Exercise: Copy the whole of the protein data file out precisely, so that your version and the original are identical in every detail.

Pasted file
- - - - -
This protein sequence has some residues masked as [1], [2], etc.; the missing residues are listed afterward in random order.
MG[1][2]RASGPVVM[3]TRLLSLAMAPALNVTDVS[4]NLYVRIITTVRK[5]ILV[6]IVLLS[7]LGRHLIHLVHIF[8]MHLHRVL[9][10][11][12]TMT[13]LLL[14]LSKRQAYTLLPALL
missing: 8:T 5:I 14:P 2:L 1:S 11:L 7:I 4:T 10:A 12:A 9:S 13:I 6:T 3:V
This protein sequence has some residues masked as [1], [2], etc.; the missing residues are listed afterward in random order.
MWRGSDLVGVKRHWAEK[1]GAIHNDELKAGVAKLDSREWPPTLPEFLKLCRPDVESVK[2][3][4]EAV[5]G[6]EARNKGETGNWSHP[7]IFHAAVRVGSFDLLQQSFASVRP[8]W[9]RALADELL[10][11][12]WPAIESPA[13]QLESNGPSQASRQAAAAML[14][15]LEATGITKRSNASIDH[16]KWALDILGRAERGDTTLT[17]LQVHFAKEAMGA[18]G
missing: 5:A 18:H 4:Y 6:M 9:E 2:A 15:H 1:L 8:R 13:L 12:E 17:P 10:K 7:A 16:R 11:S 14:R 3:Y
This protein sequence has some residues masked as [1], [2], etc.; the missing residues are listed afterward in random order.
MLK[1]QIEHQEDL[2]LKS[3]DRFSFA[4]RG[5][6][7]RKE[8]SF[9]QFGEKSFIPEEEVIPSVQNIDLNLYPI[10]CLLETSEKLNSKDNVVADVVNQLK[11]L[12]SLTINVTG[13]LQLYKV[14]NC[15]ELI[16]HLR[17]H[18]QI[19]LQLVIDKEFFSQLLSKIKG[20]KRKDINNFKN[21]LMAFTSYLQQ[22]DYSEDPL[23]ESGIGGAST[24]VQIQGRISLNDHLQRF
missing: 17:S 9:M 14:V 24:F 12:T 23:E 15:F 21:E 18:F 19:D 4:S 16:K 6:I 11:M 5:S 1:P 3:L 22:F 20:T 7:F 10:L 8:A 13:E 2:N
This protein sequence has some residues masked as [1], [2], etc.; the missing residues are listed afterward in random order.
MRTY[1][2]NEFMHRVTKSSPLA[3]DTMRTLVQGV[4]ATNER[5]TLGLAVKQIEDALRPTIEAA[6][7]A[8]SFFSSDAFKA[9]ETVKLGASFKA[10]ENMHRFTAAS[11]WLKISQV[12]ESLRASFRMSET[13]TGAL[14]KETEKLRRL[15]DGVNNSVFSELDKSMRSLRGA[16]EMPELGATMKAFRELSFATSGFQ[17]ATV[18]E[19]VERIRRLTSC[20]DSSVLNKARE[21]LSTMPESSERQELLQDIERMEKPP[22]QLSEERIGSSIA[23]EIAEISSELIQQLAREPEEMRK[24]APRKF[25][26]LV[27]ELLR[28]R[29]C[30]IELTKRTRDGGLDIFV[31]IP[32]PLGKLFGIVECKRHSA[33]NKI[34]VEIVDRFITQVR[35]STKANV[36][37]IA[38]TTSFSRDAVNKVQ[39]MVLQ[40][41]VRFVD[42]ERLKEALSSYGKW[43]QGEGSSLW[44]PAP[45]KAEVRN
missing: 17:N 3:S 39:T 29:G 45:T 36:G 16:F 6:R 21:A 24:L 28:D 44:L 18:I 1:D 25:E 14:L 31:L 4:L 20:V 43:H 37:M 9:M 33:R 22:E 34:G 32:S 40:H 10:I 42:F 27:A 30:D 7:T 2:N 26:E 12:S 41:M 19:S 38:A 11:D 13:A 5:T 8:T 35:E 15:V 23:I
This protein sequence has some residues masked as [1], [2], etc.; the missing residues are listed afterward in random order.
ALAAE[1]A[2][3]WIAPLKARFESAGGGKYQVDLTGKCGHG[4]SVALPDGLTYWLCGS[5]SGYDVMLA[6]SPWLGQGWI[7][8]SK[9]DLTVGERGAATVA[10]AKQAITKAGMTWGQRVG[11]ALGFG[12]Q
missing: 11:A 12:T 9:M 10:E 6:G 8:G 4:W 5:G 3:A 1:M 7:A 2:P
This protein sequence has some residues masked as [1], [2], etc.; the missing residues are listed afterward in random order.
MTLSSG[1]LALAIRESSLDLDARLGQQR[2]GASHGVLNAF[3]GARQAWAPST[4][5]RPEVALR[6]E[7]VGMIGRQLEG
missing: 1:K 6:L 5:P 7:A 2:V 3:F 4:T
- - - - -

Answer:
This protein sequence has some residues masked as [1], [2], etc.; the missing residues are listed afterward in random order.
MG[1][2]RASGPVVM[3]TRLLSLAMAPALNVTDVS[4]NLYVRIITTVRK[5]ILV[6]IVLLS[7]LGRHLIHLVHIF[8]MHLHRVL[9][10][11][12]TMT[13]LLL[14]LSKRQAYTLLPALL
missing: 8:T 5:I 14:P 2:L 1:S 11:L 7:I 4:T 10:A 12:A 9:S 13:I 6:T 3:V
This protein sequence has some residues masked as [1], [2], etc.; the missing residues are listed afterward in random order.
MWRGSDLVGVKRHWAEK[1]GAIHNDELKAGVAKLDSREWPPTLPEFLKLCRPDVESVK[2][3][4]EAV[5]G[6]EARNKGETGNWSHP[7]IFHAAVRVGSFDLLQQSFASVRP[8]W[9]RALADELL[10][11][12]WPAIESPA[13]QLESNGPSQASRQAAAAML[14][15]LEATGITKRSNASIDH[16]KWALDILGRAERGDTTLT[17]LQVHFAKEAMGA[18]G
missing: 5:A 18:H 4:Y 6:M 9:E 2:A 15:H 1:L 8:R 13:L 12:E 17:P 10:K 7:A 16:R 11:S 14:R 3:Y
This protein sequence has some residues masked as [1], [2], etc.; the missing residues are listed afterward in random order.
MLK[1]QIEHQEDL[2]LKS[3]DRFSFA[4]RG[5][6][7]RKE[8]SF[9]QFGEKSFIPEEEVIPSVQNIDLNLYPI[10]CLLETSEKLNSKDNVVADVVNQLK[11]L[12]SLTINVTG[13]LQLYKV[14]NC[15]ELI[16]HLR[17]H[18]QI[19]LQLVIDKEFFSQLLSKIKG[20]KRKDINNFKN[21]LMAFTSYLQQ[22]DYSEDPL[23]ESGIGGAST[24]VQIQGRISLNDHLQRF
missing: 17:S 9:M 14:V 24:F 12:T 23:E 15:F 21:E 18:F 19:D 4:S 16:K 6:I 11:M 5:S 1:P 3:L 22:F 20:T 7:F 10:L 8:A 13:E 2:N
This protein sequence has some residues masked as [1], [2], etc.; the missing residues are listed afterward in random order.
MRTY[1][2]NEFMHRVTKSSPLA[3]DTMRTLVQGV[4]ATNER[5]TLGLAVKQIEDALRPTIEAA[6][7]A[8]SFFSSDAFKA[9]ETVKLGASFKA[10]ENMHRFTAAS[11]WLKISQV[12]ESLRASFRMSET[13]TGAL[14]KETEKLRRL[15]DGVNNSVFSELDKSMRSLRGA[16]EMPELGATMKAFRELSFATSGFQ[17]ATV[18]E[19]VERIRRLTSC[20]DSSVLNKARE[21]LSTMPESSERQELLQDIERMEKPP[22]QLSEERIGSSIA[23]EIAEISSELIQQLAREPEEMRK[24]APRKF[25][26]LV[27]ELLR[28]R[29]C[30]IELTKRTRDGGLDIFV[31]IP[32]PLGKLFGIVECKRHSA[33]NKI[34]VEIVDRFITQVR[35]STKANV[36][37]IA[38]TTSFSRDAVNKVQ[39]MVLQ[40][41]VRFVD[42]ERLKEALSSYGKW[43]QGEGSSLW[44]PAP[45]KAEVRN
missing: 17:N 3:S 39:T 29:G 45:T 36:G 16:F 6:R 21:A 24:L 28:D 44:L 18:I 1:D 25:E 14:L 31:L 4:L 20:V 43:H 37:M 9:M 33:R 22:E 34:G 32:S 40:H 10:I 42:F 27:A 30:D 7:T 2:N 26:E 12:S 41:M 19:S 38:A 11:D 13:A 5:T 8:T 35:E 15:V 23:I
This protein sequence has some residues masked as [1], [2], etc.; the missing residues are listed afterward in random order.
ALAAE[1]A[2][3]WIAPLKARFESAGGGKYQVDLTGKCGHG[4]SVALPDGLTYWLCGS[5]SGYDVMLA[6]SPWLGQGWI[7][8]SK[9]DLTVGERGAATVA[10]AKQAITKAGMTWGQRVG[11]ALGFG[12]Q
missing: 11:A 12:T 9:M 10:E 6:G 8:G 4:W 5:G 3:A 1:M 7:A 2:P
This protein sequence has some residues masked as [1], [2], etc.; the missing residues are listed afterward in random order.
MTLSSG[1]LALAIRESSLDLDARLGQQR[2]GASHGVLNAF[3]GARQAWAPST[4][5]RPEVALR[6]E[7]VGMIGRQLEG
missing: 1:K 6:L 5:P 7:A 2:V 3:F 4:T